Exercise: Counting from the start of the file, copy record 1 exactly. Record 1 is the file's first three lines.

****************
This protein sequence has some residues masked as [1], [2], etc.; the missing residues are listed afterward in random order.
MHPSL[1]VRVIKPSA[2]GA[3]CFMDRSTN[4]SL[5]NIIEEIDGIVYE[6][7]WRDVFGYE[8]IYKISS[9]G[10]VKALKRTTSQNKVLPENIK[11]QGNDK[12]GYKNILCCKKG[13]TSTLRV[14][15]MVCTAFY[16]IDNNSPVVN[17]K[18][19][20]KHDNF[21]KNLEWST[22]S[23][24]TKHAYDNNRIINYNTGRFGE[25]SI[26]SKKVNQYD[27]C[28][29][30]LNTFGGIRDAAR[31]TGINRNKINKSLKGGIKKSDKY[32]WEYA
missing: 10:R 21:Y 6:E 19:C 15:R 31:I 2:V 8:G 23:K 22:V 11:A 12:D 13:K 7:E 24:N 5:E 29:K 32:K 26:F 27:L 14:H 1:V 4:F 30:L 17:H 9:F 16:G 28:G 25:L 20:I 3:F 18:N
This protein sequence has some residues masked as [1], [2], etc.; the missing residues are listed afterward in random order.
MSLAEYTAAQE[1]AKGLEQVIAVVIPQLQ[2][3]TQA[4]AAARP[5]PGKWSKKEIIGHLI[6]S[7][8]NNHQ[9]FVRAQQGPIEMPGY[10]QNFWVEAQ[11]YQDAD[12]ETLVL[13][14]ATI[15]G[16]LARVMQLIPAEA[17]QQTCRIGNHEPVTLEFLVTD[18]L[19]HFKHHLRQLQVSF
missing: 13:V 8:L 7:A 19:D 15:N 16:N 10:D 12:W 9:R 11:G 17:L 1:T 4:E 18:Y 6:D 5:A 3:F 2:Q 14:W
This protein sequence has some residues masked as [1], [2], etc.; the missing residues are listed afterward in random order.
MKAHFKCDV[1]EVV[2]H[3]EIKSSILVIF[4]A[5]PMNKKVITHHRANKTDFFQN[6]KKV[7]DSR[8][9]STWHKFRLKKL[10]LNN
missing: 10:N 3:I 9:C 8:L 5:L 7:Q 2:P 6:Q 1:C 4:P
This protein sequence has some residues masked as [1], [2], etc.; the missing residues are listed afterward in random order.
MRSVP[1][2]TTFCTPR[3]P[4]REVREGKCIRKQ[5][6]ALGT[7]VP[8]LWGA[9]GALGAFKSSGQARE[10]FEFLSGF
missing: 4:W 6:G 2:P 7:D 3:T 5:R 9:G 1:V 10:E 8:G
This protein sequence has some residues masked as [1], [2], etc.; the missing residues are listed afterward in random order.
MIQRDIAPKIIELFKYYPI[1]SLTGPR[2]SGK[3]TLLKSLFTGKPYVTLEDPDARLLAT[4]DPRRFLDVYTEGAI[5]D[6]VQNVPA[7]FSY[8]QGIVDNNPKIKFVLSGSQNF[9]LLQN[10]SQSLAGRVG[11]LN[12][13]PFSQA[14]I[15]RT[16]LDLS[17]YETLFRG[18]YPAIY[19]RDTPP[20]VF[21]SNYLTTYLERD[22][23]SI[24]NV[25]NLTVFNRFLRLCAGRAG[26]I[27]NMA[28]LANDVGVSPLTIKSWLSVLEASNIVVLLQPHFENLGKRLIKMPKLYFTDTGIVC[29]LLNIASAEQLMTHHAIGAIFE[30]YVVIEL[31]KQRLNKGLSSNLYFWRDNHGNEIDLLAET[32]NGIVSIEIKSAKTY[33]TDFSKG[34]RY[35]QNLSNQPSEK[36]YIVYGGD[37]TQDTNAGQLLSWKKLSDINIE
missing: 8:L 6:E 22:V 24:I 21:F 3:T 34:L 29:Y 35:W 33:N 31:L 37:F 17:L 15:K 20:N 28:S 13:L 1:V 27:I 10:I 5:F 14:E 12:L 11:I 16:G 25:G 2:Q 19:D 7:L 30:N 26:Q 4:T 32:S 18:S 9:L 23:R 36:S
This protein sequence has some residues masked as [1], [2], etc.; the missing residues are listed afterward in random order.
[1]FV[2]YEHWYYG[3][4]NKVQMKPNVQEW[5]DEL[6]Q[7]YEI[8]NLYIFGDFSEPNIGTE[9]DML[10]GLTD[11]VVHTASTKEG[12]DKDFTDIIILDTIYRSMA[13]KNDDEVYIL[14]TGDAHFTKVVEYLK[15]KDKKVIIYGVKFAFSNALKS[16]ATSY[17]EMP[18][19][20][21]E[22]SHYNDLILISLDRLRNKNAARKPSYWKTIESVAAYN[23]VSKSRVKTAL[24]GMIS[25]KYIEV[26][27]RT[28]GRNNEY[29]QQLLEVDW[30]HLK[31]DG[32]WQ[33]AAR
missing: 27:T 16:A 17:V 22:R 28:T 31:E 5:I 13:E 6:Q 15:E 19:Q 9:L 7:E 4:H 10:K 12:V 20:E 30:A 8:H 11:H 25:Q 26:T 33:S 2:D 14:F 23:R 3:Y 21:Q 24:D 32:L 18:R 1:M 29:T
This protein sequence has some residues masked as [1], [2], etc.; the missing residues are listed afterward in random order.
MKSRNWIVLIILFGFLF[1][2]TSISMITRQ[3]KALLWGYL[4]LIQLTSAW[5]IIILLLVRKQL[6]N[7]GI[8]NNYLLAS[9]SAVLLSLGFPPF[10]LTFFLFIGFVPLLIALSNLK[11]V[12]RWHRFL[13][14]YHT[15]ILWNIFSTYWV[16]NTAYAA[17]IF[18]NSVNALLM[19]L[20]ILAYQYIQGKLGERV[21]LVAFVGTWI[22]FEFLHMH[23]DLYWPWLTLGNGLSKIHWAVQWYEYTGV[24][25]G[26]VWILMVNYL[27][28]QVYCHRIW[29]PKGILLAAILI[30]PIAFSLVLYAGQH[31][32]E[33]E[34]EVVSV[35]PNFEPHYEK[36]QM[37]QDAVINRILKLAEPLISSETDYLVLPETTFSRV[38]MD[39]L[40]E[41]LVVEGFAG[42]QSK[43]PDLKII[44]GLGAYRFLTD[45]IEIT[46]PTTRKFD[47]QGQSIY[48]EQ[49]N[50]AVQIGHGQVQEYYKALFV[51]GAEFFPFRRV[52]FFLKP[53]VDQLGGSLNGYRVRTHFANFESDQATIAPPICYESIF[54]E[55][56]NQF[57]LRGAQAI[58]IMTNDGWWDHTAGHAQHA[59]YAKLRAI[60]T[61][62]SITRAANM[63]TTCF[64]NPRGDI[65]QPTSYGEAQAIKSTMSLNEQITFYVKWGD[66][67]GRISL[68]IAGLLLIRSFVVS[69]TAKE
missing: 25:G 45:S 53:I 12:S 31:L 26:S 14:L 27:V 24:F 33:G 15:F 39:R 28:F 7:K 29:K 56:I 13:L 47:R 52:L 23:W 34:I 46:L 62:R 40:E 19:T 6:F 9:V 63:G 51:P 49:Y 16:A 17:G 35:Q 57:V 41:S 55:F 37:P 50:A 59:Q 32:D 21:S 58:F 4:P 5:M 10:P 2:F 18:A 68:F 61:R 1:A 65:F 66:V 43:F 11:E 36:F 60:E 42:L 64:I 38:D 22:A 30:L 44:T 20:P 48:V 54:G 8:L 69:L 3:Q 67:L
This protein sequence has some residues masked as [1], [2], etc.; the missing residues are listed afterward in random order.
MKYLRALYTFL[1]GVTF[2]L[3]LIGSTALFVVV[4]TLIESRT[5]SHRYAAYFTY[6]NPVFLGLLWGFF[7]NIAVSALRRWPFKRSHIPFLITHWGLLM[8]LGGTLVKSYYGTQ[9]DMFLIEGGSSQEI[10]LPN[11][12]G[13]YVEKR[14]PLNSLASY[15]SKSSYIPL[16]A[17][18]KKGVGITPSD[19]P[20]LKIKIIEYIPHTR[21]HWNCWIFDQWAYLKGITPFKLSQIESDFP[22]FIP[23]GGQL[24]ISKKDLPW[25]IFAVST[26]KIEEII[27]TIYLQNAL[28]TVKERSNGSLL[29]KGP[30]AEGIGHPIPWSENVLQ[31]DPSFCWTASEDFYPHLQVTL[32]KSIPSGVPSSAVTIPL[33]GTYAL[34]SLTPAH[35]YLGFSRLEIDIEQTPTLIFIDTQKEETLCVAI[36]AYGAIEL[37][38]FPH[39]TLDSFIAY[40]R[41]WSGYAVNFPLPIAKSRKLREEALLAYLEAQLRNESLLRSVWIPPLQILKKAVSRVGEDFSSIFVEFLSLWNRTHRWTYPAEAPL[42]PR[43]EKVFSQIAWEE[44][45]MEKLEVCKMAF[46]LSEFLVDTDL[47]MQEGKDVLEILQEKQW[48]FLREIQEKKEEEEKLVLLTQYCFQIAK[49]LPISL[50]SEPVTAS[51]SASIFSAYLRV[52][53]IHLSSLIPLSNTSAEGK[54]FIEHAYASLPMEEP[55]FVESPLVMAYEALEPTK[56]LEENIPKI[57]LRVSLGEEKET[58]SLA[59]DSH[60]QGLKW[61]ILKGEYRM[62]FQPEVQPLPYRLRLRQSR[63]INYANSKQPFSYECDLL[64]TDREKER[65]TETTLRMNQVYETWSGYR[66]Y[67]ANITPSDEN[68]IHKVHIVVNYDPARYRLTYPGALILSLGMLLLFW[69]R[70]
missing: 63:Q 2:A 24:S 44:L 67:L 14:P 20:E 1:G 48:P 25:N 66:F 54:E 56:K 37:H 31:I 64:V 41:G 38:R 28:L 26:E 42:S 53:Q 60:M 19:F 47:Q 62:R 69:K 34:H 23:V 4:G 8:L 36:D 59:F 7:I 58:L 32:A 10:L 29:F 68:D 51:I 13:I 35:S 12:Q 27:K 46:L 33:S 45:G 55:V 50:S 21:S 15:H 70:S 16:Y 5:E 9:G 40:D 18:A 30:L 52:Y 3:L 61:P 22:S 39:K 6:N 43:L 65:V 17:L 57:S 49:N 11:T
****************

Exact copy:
This protein sequence has some residues masked as [1], [2], etc.; the missing residues are listed afterward in random order.
MHPSL[1]VRVIKPSA[2]GA[3]CFMDRSTN[4]SL[5]NIIEEIDGIVYE[6][7]WRDVFGYE[8]IYKISS[9]G[10]VKALKRTTSQNKVLPENIK[11]QGNDK[12]GYKNILCCKKG[13]TSTLRV[14][15]MVCTAFY[16]IDNNSPVVN[17]K[18][19][20]KHDNF[21]KNLEWST[22]S[23][24]TKHAYDNNRIINYNTGRFGE[25]SI[26]SKKVNQYD[27]C[28][29][30]LNTFGGIRDAAR[31]TGINRNKINKSLKGGIKKSDKY[32]WEYA
missing: 10:R 21:Y 6:E 19:C 15:R 31:I 2:V 8:G 23:K 22:V 11:A 12:D 13:K 7:E 24:N 5:E 29:K 32:K 26:F 27:L 14:H 1:V 4:F 30:L 17:H 9:F 16:G 28:G 25:L 20:I 3:F 18:N